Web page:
Digitisation is the quintessential topic shaping the future of IT. There is simply no way around it; companies must face it head on if they want to remain competitive. And the 2016 CeBIT fair in Hanover gave IT professionals the perfect opportunity to learn how. From 14 to 18 March, the world’s largest IT trade fair welcomed visitors from all over the globe, and from a broad range of industries, to discover the relationship between digitisation and the economy. Join us as we explore what CeBIT had to offer.
Bechtle and HPE.
As you leave the train station and head towards the exhibition grounds, you’ll notice that Hall 4 is already bustling with activity. The topic on display here is Digital Business Solutions, and Bechtle has set up shop right in the thick of it.
Following the tradition of co-presenting with vendor partners, Bechtle was found alongside Hewlett Packard Enterprise (HPE) at a stand highlighting HPE storage, Aruba network solutions and SAP HANA.
The stand was manned not only by HPE specialists from Bechtle’s main office in Neckarsulm, but also by Dennis Hildebrandt of Bechtle’s SAP Competence Centre, which is run by the IT System House Bonn/Cologne. As Mr Hildebrandt observed, “More than ever, visitors are zooming in on processes, digital intelligence, data analysis and reporting.”
His colleague, Robert Taciak, a senior VIPM for HPE, agrees and adds, “Hardware by itself is hardly interesting anymore. It’s all about the full package. People want to know what services Bechtle provides. In the end, we deliver more value through our expertise than products. And we’re good at it. Our younger generation of employees, in tune with the times, complement our more seasoned veterans who contribute years of experience.” After speaking with us, it’s time for Mr Taciak to head off to meet with a customer.
Collaboration 4.0 is the theme of their stand. Once again, processes and workflows take centre stage, and visitor interest has been overwhelming. “We address how to help companies communicate efficiently across multiple generations. A young, creative workforce tends to prefer Skype and IM over phone calls and e-mails. Our solutions connect these two worlds not just today, but also in the future,” explains Dietrich Roth, an account manager.
HanseVision, together with its neighbour Webtop, also offers another—entirely different—solution, this time for mobile devices: apps with a direct data connection to SharePoint. “This can make it significantly easier to manage a vehicle fleet, for instance,” explains Mr Roth. On his smartphone, he demonstrates how to reserve a car, handle fuel expenses or record damage in just seconds. In a single swipe, all of the SharePoint data is displayed on his desktop. This is made possible by Wizdom, currently the most successful intranet solution for Office 365 and SharePoint in northern Europe. HanseVision has been partnering with Webtop, the company behind Wizdom, since February.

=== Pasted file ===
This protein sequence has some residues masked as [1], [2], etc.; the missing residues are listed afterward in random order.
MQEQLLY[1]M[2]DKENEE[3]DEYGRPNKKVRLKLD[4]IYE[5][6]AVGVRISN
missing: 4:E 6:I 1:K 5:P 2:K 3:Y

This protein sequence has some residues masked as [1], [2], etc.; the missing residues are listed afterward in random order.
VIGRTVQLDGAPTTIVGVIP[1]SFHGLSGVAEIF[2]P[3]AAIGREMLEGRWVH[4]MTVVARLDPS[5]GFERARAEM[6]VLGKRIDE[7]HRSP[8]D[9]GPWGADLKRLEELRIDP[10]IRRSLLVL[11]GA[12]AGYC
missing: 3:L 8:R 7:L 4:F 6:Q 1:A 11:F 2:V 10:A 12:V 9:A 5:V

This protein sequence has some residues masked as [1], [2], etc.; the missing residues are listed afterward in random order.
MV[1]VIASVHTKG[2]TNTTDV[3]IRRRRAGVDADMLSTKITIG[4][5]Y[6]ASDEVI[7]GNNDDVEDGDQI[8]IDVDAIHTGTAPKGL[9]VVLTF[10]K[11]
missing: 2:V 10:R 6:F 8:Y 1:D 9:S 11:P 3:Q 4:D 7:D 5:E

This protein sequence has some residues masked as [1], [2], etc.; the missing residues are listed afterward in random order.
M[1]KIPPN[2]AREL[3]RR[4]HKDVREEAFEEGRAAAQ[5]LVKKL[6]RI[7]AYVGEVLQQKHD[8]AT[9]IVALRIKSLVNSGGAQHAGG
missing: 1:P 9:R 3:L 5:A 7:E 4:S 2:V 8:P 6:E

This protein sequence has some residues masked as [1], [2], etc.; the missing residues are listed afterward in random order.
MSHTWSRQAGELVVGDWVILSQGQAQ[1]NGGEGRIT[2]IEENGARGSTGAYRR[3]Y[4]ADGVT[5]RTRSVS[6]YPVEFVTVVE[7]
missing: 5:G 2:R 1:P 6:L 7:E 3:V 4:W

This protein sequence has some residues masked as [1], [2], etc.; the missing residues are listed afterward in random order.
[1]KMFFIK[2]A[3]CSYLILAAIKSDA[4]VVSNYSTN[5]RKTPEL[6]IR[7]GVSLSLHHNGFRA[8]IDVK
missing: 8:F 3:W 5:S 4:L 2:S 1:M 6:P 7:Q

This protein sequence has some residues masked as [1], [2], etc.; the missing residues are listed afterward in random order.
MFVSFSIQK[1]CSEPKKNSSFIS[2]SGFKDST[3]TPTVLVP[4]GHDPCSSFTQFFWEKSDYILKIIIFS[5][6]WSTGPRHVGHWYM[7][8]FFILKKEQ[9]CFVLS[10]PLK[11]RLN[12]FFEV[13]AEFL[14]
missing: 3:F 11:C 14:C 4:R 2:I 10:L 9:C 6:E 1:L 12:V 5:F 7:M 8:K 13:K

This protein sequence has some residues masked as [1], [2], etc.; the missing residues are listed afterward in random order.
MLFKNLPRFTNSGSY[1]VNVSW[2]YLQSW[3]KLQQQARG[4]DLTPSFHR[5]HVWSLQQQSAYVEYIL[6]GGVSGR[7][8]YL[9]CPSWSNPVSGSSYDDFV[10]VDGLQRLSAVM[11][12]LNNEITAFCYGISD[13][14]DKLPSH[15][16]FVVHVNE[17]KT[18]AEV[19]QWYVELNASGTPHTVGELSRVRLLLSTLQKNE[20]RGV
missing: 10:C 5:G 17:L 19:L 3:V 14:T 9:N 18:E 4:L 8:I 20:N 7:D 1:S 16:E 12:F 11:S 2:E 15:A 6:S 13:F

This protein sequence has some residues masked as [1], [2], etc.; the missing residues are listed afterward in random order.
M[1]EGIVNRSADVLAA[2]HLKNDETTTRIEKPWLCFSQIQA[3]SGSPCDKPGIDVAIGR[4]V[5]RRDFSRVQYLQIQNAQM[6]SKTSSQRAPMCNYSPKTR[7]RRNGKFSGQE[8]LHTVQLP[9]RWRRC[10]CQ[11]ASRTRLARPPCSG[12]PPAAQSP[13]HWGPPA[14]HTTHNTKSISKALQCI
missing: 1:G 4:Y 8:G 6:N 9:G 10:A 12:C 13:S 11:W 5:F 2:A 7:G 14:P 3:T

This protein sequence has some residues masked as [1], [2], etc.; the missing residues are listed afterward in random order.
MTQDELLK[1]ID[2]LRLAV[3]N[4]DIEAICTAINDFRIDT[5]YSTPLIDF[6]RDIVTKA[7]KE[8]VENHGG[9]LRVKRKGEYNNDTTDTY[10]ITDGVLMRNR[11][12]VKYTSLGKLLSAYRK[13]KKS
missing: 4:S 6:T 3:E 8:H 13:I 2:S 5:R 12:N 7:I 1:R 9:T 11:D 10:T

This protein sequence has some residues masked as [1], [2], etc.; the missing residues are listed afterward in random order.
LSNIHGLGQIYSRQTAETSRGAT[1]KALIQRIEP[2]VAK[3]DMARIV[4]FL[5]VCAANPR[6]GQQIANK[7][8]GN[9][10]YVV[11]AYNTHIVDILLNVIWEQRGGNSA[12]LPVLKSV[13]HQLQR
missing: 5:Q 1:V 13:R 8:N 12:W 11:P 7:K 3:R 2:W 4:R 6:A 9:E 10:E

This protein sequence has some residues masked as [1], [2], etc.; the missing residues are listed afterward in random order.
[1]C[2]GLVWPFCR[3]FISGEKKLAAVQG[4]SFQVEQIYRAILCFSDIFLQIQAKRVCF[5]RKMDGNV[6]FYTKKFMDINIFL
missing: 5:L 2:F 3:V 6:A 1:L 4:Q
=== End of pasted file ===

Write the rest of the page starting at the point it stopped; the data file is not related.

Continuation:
Microsoft is also among the exhibitors in Hall 4, joined by many of its partners, including Modus Consult. This Bechtle subsidiary has been in business for 20 years and is Microsoft Germany’s top ERP partner.
Modus Consult’s representatives have their hands full giving visitors a live demonstration of digital business transformation. They do this not just at their stand, but also at the CeBIT ERP forum, where Jens Pawolka, Modus Consult branch manager in Erlangen, and Johanna Höpker, Modus Consult marketing manager, give their presentation, entitled “Ready for Success – ERP Meets Personality.”
As a successful provider of ERP, BI and ECM solutions, Modus Consult knows that software is just one part of a whole. Its the combination of solution and personality that will make or break a deal when customers plan IT projects or look to advance their production through digital innovation.
Bechtle and Rohde & Schwarz
As we move on to Hall 6, the focus shifts to business security—for example at the stand Bechtle shares with its vendor partner Rohde & Schwarz. Here we can visit with IT security specialists from the Bechtle IT System House Bonn/Cologne, which is part of the IT Security Made in Germany alliance. As a partner to industrial and military organisations, the IT system house has honed in on German products meeting stringent German security standards.
“This is a key factor for us and our customers, because it protects data from foreign intelligence services, for instance,” explains Peter Morwinski, head of the technology centre and IT security at Bechtle Bonn/Cologne. These products are also certified by the German Federal Office for Information Security (BSI) for use with classified documents—all quite impressive.
Bechtle is the only local provider to offer the full package, from procurement to operation. While defence and military customers tend to enquire about one-off solutions, such as encrypted telephony, industrial customers usually want a full-service deal, including everything from implementation to training. “Generally speaking,” continues Mr Morwinski, “security today is treated more holistically. It has attracted much more attention at this year’s CeBIT than previously.” That’s because adequate security is a prerequisite for customers—midsize companies included—to more readily accept today’s hot topics, such as Industry 4.0.